U.S. stocks were little changed Tuesday, drifting between small gains and losses, with investor attention settling on employment data coming at the end of the week as major benchmarks remained on track to close out August near all-time highs.

What are major indexes doing?

The Dow Jones Industrial Average

rose 40 points, or 0.1%, to 35,437.

The S&P 500

was up less than a point at 4,529.

The Nasdaq Composite

declined 10 points, or 0.1%, to 15,256.

On Monday, the S&P 500 booked its 53rd record close of 2021 and the Nasdaq Composite also finished at an all-time high. The S&P 500 was on track to end the first eight months of the year with its strongest year-to-date gain since 1997.

See: The S&P 500 hasn’t seen a year-to-date rally this strong since 1997. What’s next?

For the month, the Dow was up 1.3% through Monday’s close, while the S&P 500 was 3% higher, the Nasdaq was up 4% and the small-cap Russell 2000

was holding a 1.8% gain.

What’s driving the market?

Investor attention is on U.S. jobs data coming at the end of the week, analysts noted. The August jobs report on Friday will give markets their next major chance to estimate when and how the Federal Reserve will begin slowing pandemic-era measures to add liquidity to markets.

“We are looking for two more months of strong jobs reports — four reports make a trend — for tapering to begin on a November or December timeline,” said Lauren Goodwin, economist and portfolio strategist at New York Life Investments, in a note to clients.

“The biggest single risk to this outlook in our view is widespread school closures. If schools don’t open for in-person learning, the constraint on labor supply could contribute to the wage-price spiral investors fear,” she said.

The Conference Board said its closely followed index of consumer confidence slid to a six-month low at 113.8 this month from a revised 125.1 in July, reflecting concerns about the spread of the delta variant of the coronavirus that causes COVID-19.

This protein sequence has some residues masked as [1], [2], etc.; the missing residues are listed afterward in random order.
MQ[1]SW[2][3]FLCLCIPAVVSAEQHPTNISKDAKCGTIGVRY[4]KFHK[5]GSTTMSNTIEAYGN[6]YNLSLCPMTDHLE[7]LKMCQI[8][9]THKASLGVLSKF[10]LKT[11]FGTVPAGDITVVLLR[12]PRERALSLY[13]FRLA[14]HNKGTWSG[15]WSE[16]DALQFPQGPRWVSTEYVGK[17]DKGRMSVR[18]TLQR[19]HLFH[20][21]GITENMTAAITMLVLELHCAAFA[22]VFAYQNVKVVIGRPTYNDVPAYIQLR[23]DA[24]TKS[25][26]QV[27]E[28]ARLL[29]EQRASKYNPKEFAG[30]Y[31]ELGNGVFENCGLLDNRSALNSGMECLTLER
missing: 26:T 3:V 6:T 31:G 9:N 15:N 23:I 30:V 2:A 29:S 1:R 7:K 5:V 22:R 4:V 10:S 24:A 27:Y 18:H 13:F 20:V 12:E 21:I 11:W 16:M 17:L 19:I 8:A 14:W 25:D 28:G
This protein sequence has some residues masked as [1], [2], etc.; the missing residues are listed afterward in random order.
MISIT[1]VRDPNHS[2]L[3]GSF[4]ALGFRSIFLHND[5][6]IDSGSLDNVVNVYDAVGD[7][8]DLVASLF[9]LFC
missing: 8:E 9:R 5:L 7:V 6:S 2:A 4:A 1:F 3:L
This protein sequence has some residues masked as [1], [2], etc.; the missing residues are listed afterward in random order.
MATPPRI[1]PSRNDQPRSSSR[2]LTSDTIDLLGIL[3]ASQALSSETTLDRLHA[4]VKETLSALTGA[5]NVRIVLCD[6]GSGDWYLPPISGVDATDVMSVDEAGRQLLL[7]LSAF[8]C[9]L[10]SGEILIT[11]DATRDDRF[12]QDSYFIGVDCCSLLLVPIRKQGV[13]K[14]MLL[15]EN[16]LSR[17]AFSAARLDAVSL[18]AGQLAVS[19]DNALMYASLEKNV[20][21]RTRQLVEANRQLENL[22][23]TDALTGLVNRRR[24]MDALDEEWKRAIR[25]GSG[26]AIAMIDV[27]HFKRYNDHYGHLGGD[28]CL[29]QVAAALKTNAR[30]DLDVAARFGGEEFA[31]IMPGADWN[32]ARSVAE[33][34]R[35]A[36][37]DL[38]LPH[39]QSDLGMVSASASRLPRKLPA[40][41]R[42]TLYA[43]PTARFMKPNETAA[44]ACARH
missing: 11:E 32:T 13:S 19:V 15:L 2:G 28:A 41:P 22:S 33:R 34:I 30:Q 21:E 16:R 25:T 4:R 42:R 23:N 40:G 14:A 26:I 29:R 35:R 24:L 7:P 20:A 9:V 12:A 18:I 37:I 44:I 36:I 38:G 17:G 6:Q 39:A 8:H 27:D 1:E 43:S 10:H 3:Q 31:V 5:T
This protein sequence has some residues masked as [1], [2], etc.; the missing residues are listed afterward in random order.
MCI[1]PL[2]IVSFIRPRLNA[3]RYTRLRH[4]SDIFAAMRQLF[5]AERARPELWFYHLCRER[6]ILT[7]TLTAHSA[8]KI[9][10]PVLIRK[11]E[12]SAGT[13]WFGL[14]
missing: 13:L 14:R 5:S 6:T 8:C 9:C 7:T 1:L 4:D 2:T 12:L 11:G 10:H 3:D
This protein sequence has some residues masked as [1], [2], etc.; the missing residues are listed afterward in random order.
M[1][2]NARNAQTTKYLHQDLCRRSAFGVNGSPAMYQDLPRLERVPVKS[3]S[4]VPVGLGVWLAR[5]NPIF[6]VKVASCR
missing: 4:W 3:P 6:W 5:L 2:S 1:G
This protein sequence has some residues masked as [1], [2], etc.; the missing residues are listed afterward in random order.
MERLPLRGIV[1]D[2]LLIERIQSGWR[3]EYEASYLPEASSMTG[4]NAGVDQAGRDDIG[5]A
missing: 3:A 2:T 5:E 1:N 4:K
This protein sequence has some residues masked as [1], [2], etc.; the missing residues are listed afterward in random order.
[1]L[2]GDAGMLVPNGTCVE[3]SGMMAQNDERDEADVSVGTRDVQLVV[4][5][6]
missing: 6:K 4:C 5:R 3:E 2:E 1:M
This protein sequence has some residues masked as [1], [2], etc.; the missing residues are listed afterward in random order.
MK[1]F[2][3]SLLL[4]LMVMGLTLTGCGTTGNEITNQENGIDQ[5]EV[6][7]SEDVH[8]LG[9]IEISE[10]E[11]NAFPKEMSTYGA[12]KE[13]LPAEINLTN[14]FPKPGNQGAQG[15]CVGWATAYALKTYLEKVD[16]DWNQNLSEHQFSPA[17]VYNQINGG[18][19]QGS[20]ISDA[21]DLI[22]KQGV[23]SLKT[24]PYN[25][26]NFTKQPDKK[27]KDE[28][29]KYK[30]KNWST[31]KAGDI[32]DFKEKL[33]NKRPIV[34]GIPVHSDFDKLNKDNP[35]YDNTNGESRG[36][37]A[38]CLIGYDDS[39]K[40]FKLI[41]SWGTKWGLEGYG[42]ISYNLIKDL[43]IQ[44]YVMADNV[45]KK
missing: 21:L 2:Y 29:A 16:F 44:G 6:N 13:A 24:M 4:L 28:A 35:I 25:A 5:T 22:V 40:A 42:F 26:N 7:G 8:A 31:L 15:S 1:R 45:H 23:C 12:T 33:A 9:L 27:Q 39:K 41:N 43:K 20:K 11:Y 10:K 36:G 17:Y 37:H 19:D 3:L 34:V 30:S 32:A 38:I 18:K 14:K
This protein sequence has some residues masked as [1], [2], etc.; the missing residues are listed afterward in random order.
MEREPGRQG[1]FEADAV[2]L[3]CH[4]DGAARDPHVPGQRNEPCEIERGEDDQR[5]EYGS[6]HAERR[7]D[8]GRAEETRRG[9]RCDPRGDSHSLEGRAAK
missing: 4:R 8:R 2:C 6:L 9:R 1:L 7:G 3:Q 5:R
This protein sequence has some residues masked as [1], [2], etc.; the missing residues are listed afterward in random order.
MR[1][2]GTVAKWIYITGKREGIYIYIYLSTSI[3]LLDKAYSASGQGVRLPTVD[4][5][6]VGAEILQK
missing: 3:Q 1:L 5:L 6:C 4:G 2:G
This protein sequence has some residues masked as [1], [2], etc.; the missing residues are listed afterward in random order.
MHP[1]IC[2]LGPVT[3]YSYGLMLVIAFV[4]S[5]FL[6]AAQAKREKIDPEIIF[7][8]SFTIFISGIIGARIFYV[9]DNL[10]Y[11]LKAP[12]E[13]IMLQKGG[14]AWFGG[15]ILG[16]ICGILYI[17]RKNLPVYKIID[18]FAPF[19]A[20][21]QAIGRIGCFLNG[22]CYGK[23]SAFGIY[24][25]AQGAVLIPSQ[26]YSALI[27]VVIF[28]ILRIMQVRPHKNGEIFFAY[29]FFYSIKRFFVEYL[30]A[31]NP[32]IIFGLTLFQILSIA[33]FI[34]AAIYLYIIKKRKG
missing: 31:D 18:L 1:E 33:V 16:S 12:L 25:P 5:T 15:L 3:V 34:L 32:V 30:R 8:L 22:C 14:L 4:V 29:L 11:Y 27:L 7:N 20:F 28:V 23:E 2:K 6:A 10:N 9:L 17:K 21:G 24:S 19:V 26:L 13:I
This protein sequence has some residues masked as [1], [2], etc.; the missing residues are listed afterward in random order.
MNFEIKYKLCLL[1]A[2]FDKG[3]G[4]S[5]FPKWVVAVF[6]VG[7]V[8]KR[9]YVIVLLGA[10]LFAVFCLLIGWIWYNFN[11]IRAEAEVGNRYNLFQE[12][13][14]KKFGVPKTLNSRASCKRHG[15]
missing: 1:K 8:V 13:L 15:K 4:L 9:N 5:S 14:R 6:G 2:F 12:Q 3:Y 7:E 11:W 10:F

Analysts have noted that high-frequency data has indicated that declines in confidence have yet to translate into a sharp slowdown in activity.

“Consumers are increasingly aware of the near-term risks to the economic recovery created by rising prices and the COVID-19 resurgence. The recent moderation in the collective consumer mood notwithstanding, confidence is still relatively high and at a level consistent with solid consumer spending,” said Jim Baird, chief investment officer at Plante Moran Financial Advisors.

Related: Stock-market investors scour alternative data for delta variant clues—here’s what they see

In Asia, stock markets spent much of the day in the red after weak manufacturing and nonmanufacturing purchasing managers indexes (PMI) data from China caused stocks to wobble. The manufacturing PMI slightly underperformed but remained in expansionary mode at 50.1, but the nonmanufacturing PMI surprised in a tumble from 53.3 to 47.5 this month.

See: The S&P 500 is headed for 5,000, says UBS. Here’s the when and how.

The focus in Europe was on the Eurozone flash consumer-price index for August, which rose 3% year-over-year, above the 2.8% expected.

In other U.S. economic data, home prices rose 18.6% annually in June, up from a 16.8% increase in May, according to the S&P CoreLogic Case-Shiller national home price index. Also, the Chicago purchasing managers index dropped to 66.8 in August from a previous reading of 73.4.

Which companies are in focus?

Shares of Zoom Video Communications Inc.

tumbled 16%, after the videoconferencing company delivered a tepid third-quarter outlook late Monday, though it second-quarter results topped expectations.

Robinhood Markets Inc.

shares edged up 0.5%, bouncing after coming under pressure Monday following remarks byr Securities and Exchange Commission Chairman Gary Gensler. Wall Street’s top regulator told Barron’s that a ban on payment for order flow “is on the table.” Payment for order flow is a practice where market makers pay brokers to execute their orders. Critics contend it carries a conflict of interest that’s detrimental to individual investors.

Shares of Designer Brands Inc.

fell more than 10% after the parent of footwear retailer DSW delivered results that blew past second-quarter earnings forecasts.

What are other markets doing?

The yield on the 10-year Treasury note

rose 1.8 basis points to 1.30%. Yields and debt prices move in opposite directions.

The ICE U.S. Dollar Index
a measure of the currency against a basket of six major rivals, was flat.

Oil futures traded lower as Gulf Coast refineries struggled to reopen following Hurricane Ida, with the U.S. benchmark

down 0.6% at $68.80 a barrel. Gold futures

hovered near unchanged, edging down 60 cents, to $1,811.60 an ounce.

In Europe, the FTSE 100 UK:UKX and the pan-European Stoxx 600 XX:SXXP both closed 0.4% lower.

Asian stocks managed to eke out gains, with Tokyo’s Nikkei 225

rising 1.1% as the Hong Kong Hang Seng Index

ticked up 1.3% and the Shanghai Composite

edged 0.5% higher

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